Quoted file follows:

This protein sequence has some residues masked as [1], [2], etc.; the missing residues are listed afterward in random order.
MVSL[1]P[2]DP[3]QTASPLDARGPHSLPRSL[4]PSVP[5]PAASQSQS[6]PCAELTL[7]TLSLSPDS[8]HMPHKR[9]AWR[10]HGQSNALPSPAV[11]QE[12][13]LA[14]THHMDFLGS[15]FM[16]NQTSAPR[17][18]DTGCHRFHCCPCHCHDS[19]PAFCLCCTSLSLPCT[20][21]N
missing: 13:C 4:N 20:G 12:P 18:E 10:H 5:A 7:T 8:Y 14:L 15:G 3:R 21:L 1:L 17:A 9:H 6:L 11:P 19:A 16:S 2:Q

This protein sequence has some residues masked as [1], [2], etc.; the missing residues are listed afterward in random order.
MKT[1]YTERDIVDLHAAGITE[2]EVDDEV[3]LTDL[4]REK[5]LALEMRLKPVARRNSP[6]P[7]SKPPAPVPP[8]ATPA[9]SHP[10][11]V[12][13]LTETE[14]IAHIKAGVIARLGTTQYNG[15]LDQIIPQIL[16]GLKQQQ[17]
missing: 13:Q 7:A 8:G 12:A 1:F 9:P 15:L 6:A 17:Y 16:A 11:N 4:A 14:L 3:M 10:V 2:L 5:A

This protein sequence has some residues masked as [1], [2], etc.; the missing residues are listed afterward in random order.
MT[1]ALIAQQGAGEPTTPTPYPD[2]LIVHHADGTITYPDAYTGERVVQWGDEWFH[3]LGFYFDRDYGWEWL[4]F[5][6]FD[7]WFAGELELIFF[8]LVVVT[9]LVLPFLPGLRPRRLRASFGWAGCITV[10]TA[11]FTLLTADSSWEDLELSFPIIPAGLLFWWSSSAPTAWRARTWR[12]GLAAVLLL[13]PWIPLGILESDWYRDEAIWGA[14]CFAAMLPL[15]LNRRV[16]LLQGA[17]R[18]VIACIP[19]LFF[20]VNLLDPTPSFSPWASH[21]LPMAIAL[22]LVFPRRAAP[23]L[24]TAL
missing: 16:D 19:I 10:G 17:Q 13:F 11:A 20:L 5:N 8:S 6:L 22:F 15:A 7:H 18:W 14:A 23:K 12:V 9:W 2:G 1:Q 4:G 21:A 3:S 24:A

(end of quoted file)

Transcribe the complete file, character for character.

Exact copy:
This protein sequence has some residues masked as [1], [2], etc.; the missing residues are listed afterward in random order.
MVSL[1]P[2]DP[3]QTASPLDARGPHSLPRSL[4]PSVP[5]PAASQSQS[6]PCAELTL[7]TLSLSPDS[8]HMPHKR[9]AWR[10]HGQSNALPSPAV[11]QE[12][13]LA[14]THHMDFLGS[15]FM[16]NQTSAPR[17][18]DTGCHRFHCCPCHCHDS[19]PAFCLCCTSLSLPCT[20][21]N
missing: 13:C 4:N 20:G 12:P 18:E 10:H 5:A 7:T 8:Y 14:L 15:G 3:R 21:L 1:L 17:A 9:H 6:L 11:P 19:A 16:S 2:Q

This protein sequence has some residues masked as [1], [2], etc.; the missing residues are listed afterward in random order.
MKT[1]YTERDIVDLHAAGITE[2]EVDDEV[3]LTDL[4]REK[5]LALEMRLKPVARRNSP[6]P[7]SKPPAPVPP[8]ATPA[9]SHP[10][11]V[12][13]LTETE[14]IAHIKAGVIARLGTTQYNG[15]LDQIIPQIL[16]GLKQQQ[17]
missing: 13:Q 7:A 8:G 12:A 1:F 9:P 15:L 6:A 17:Y 16:A 11:N 4:A 14:L 3:M 10:V 2:L 5:A

This protein sequence has some residues masked as [1], [2], etc.; the missing residues are listed afterward in random order.
MT[1]ALIAQQGAGEPTTPTPYPD[2]LIVHHADGTITYPDAYTGERVVQWGDEWFH[3]LGFYFDRDYGWEWL[4]F[5][6]FD[7]WFAGELELIFF[8]LVVVT[9]LVLPFLPGLRPRRLRASFGWAGCITV[10]TA[11]FTLLTADSSWEDLELSFPIIPAGLLFWWSSSAPTAWRARTWR[12]GLAAVLLL[13]PWIPLGILESDWYRDEAIWGA[14]CFAAMLPL[15]LNRRV[16]LLQGA[17]R[18]VIACIP[19]LFF[20]VNLLDPTPSFSPWASH[21]LPMAIAL[22]LVFPRRAAP[23]L[24]TAL
missing: 16:D 19:I 10:G 17:Q 13:F 11:A 20:L 5:N 8:S 6:L 22:F 15:A 7:H 18:W 14:A 23:K 12:V 9:W 2:G 1:Q 4:G 21:A 3:S 24:A